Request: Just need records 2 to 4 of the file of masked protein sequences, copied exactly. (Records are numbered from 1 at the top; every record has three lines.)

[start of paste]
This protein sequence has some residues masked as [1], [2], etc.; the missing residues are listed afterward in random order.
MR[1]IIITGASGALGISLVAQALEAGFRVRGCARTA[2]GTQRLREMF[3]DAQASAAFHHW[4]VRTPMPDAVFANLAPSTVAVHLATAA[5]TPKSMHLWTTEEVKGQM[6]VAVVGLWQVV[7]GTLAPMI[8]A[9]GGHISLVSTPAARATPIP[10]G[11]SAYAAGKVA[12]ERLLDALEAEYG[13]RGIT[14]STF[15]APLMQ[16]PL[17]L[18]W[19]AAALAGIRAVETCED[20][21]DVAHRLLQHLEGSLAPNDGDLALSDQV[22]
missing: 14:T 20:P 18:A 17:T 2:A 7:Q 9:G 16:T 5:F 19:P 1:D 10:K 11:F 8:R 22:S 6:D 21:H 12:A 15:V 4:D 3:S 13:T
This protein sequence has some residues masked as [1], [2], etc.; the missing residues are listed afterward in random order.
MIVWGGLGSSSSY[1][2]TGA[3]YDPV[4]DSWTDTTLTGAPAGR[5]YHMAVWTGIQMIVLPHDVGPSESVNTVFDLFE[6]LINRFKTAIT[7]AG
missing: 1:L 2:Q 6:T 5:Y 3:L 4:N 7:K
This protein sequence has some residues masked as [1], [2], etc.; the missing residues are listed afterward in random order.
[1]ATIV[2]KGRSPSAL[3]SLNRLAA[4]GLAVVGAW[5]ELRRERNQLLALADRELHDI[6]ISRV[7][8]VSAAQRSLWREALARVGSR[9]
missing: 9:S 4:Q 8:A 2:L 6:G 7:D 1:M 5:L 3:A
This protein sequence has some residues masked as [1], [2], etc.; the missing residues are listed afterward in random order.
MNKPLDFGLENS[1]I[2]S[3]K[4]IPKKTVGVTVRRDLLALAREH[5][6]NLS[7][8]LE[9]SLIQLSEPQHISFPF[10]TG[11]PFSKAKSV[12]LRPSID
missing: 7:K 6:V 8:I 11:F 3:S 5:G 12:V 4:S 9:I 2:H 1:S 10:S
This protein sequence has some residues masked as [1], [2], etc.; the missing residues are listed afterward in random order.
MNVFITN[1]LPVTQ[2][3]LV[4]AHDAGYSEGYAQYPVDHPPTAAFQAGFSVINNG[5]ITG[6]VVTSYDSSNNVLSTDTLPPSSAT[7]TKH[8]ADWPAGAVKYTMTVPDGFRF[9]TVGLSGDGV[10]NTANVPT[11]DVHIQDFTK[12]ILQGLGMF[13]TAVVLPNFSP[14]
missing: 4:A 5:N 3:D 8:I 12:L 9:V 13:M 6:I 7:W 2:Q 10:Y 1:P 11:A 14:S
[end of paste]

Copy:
This protein sequence has some residues masked as [1], [2], etc.; the missing residues are listed afterward in random order.
MIVWGGLGSSSSY[1][2]TGA[3]YDPV[4]DSWTDTTLTGAPAGR[5]YHMAVWTGIQMIVLPHDVGPSESVNTVFDLFE[6]LINRFKTAIT[7]AG
missing: 1:L 2:Q 6:T 5:Y 3:L 4:N 7:K
This protein sequence has some residues masked as [1], [2], etc.; the missing residues are listed afterward in random order.
[1]ATIV[2]KGRSPSAL[3]SLNRLAA[4]GLAVVGAW[5]ELRRERNQLLALADRELHDI[6]ISRV[7][8]VSAAQRSLWREALARVGSR[9]
missing: 9:S 4:Q 8:A 2:L 6:G 7:D 1:M 5:L 3:A
This protein sequence has some residues masked as [1], [2], etc.; the missing residues are listed afterward in random order.
MNKPLDFGLENS[1]I[2]S[3]K[4]IPKKTVGVTVRRDLLALAREH[5][6]NLS[7][8]LE[9]SLIQLSEPQHISFPF[10]TG[11]PFSKAKSV[12]LRPSID
missing: 7:K 6:V 8:I 11:F 3:S 5:G 12:V 4:S 9:I 2:H 1:S 10:S